Senate debates

Tuesday, 9 May 2023


Consideration by Estimates Committees

3:35 pm

Photo of Janet RiceJanet Rice (Victoria, Australian Greens) Share this | Hansard source

I want to thank Senator Ruston for putting this motion about unanswered questions before the Senate today, because the number of unanswered questions from estimates and other questions on notice is outstanding. These have critical implications for transparency in government, particularly transparency about programs that are failing, that are having huge impacts on Australians. Today, budget day, we're talking about the budget being about choices, about deciding who this government is supporting and who it isn't. It's very clear from the silence on some issues that particular groups of people are not being supported in this budget and not being supported by this government.

I also have many unanswered questions in the portfolios that I am responsible for, for the Greens, particularly to the Minister for Social Security, to the Department of Social Security, about our income support system and the absolutely punitive conditions that people who are living on income support are facing when it comes to so-called mutual obligations, which are ridiculous hoops, ridiculous trials, that people have to jump through just to continue to receive payments that are below the poverty line.

I've got one unanswered question that is about payment suspensions. These are people who are on income support, who are on JobSeeker, who are having their payments suspended. I asked a question at last estimates about the number of payment suspensions by demographic group and program, the number of individuals subject to payment suspensions, the number of payment suspensions broken down by type of participation failure by program for each month from December 2020 to the present, the number of payment suspensions leading to a payment delay or cancellation, demerit and penalty counts by stage of the targeted compliance framework, and the number of payment-on-hold messages and conversion to payment suspensions.

This is critical information, because people are trying to survive on, as I said, below-poverty-line payments and are absolutely struggling to put food on the table, to pay their medical bills, to pay their rent, to get their kids off to school and to put shoes on their kids' feet. There are people in these conditions who are having their payments suspended because they are not fulfilling their mutual obligations. These are the people who can least afford to suddenly have no income coming in. They're people who haven't got big bank accounts to fall back on. There are a lot of people who haven't got family support, haven't got friends they can suddenly borrow $1,000 from. They're people who, if the money's not coming in, don't eat. These people, if their payments are suspended, go hungry. It means they can't afford to pay their rent and are at risk of being evicted. It means they can't go off to the chemist and pay for medication that might be keeping critical medical conditions under control. It has desperate impacts on their mental health, let alone the mental health impacts of knowing there is no money coming in. I have spoken to many people who tell me, when they've been put in this situation, of the damage it does to their mental health—the suicidal ideation.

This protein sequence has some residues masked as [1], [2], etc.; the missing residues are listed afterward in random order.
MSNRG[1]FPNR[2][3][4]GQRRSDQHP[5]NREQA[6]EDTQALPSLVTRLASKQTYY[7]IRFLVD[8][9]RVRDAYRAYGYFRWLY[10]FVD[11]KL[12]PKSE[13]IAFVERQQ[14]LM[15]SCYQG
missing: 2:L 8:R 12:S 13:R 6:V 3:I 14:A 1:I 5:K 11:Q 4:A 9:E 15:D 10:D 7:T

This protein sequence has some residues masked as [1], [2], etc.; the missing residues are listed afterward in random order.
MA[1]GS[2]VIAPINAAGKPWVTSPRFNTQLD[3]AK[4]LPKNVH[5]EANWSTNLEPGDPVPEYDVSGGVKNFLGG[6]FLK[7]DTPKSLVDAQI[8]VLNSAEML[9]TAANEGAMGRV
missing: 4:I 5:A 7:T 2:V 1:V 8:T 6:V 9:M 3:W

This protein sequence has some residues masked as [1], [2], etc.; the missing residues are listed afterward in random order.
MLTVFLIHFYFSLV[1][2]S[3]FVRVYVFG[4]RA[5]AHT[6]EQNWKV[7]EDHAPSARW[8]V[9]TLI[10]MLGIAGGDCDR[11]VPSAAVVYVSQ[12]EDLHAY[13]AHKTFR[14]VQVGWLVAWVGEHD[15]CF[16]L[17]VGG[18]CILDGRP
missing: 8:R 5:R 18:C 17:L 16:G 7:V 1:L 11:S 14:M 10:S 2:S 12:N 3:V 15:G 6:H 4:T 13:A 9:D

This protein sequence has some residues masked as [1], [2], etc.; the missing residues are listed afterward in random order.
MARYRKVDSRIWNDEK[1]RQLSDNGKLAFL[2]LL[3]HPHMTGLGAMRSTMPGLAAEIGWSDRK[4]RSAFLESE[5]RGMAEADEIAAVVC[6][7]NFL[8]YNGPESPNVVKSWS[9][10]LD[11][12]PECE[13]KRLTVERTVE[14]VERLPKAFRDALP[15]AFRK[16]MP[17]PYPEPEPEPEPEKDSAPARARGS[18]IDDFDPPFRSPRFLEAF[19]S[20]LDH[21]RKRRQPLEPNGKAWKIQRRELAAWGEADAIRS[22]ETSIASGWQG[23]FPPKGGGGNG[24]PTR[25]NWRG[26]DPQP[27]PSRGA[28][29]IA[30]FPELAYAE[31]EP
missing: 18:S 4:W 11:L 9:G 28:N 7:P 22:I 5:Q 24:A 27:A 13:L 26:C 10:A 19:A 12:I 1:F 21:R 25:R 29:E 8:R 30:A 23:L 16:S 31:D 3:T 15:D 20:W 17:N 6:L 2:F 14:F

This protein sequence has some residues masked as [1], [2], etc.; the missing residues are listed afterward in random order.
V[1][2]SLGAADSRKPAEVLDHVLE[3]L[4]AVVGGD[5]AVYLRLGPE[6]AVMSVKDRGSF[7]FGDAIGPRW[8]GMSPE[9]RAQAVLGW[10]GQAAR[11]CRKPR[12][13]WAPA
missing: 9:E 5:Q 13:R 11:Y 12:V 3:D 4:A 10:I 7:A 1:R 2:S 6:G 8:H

These payment suspensions literally kill people. That is absolutely what happens. Yet the basic data—how many payment suspensions, to whom and why—is not forthcoming. I asked these questions on 20 March—seven weeks ago—and there has been silence since then. What does this say about this government's regard for the people who are surviving on income support payments and are at the mercy of this punitive mutual obligation system? Income support payments are meant to provide much-needed support, and payment suspensions have a devastating impact on the people who rely on them.

In addition, payment suspensions can create a cycle of debt and poverty. If a recipient falls behind and can't pay their bills or their rent, they can be forced to turn to credit cards or payday loans to make ends meet, which can lead to a cycle of debt that is incredibly hard to escape. It certainly does not put people in a good spot to take on finding work. It makes it incredibly hard for people to retain financial stability.